Mongla press govt for in­clu­sive Pan­g­long meet

The in­flu­en­tial Na­tional Demo­cratic Al­liance Army urged the Peace Com­mis­sion yes­ter­day to in­vite three groups cur­rently fight­ing the Tat­madaw to the up­com­ing con­fer­ence.

The Myanmar Times - - Front Page - YE MON SHOON NAING news­room@mm­

A POW­ER­FUL armed eth­nic group, the Na­tional Demo­cratic Al­liance Army, yes­ter­day ap­pealed to the gov­ern­ment to in­vite its three al­lies cur­rently en­gaged in fight­ing with the Tat­madaw to the up­com­ing Pan­g­long Con­fer­ence.

NDAA spokesper­son U Kyi Myint con­firmed that his group will at­tend the 21st-cen­tury Pan­g­long Con­fer­ence, which is ex­pected to be held late this month. The Peace Com­mis­sion and the NDAA met for nearly two hours yes­ter­day, with the lat­ter agree­ing to five ba­sic terms, in­clud­ing a prom­ise not to se­cede from Myan­mar un­der any cir­cum­stances, ac­cord­ing to the Peace Com­mis­sion.

The NDAA also ac­knowl­edged that state se­cu­rity is­sues im­pact ev­ery per­son in the na­tion, and pressed that ev­ery eth­nic­ity should ben­e­fit equally from nat­u­ral re­sources that are used in re­gional de­vel­op­ment.

U Khin Zaw Oo, sec­re­tary of the Peace Com­mis­sion and a re­tired lieu­tenant gen­eral, said yes­ter­day that the NDAA demanded an all-in­clu­sive peace process that would in­volve the Myan­mar Na­tional Demo­cratic Al­liance Army (MNDAA), the Arakan Army (AA), and the Ta’ang Na­tional Lib­er­a­tion Army (TNLA).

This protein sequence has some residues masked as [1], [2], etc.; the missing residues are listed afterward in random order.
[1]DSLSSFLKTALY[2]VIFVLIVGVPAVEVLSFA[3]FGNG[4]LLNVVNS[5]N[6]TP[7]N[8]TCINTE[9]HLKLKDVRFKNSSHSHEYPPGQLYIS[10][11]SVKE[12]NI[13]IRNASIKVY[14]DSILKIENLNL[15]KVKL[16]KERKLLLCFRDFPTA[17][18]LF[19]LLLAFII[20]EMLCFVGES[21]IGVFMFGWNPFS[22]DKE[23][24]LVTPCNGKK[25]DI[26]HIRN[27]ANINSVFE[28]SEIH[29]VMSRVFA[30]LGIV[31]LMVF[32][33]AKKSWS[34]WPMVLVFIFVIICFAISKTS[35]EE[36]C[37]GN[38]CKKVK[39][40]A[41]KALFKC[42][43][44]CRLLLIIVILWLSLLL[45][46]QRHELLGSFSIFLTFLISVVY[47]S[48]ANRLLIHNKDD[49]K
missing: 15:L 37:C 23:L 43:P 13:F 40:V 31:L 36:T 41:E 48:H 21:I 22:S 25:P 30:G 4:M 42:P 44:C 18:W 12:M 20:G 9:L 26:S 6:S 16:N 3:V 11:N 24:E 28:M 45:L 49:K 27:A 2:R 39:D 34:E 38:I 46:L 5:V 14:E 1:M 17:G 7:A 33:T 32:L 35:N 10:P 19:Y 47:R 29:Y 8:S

The three groups were ex­cluded from the na­tion­wide cease­fire last Oc­to­ber, a ma­jor fac­tor in the splin­ter­ing of the eth­nic or­gan­i­sa­tions’ unity that led to only eight groups sign­ing the agree­ment. The in­clu­siv­ity of the Pan­g­long Con­fer­ence has been a ma­jor point of dis­cus­sions in the lead-up to the event.

“They [the NDAA] want all-in­clu­sive par­tic­i­pa­tion and they will also en­cour­age the other groups to join the con­fer­ence,” said U Khin Zaw Oo. “They also told us to in­vite those groups to at­tend the peace con­fer­ence.”

The Peace Com­mis­sion is still meet­ing with the three groups in ques­tion, but the sec­re­tary de­clined to speak about the out­comes thus far.

“We are still ne­go­ti­at­ing the de­tails and we will only re­lease the in­for­ma­tion when all the de­tails are set­tled,” he said.

NDAA chair Sai Lin is the son-in­law of MNDAA leader Phone Kyar Shin, whose daugh­ter par­tic­i­pated in the NDAA’s meet­ing with State Coun­sel­lor Daw Aung San Suu Kyi in Nay Pyi Taw over the week­end.

The Union gov­ern­ment plans to hold a meet­ing about amend­ing the po­lit­i­cal di­a­logue frame­work of the con­fer­ence on Au­gust 7 and 8. The Peace Com­mis­sion asked the NDAA to send a del­e­gate to that meet­ing.

“I think they will at­tend the meet­ing – al­though they didn’t con­firm – be­cause they asked for in­for­ma­tion about it,” U Khin Zaw Oo said. “But since they are an or­gan­i­sa­tion, they might need to dis­cuss and reach an agree­ment to at­tend the meet­ing. We also in­vited the UWSA [United Wa State Army] and they have not de­cided yet.”

The UWSA and the NDAA also did not sign last year’s na­tion­wide cease­fire agree­ment (NCA). The two groups oversee ad­min­is­tra­tion of ar­eas carved out of Shan State un­der deals made with Myan­mar’s for­mer mil­i­tary regime.

U Khin Zaw Oo said that the NDAA has to con­sider sign­ing the NCA after a dis­cus­sion within their com­mit­tee. The Peace Com­mis­sion hopes the group will agree to sign, he said.

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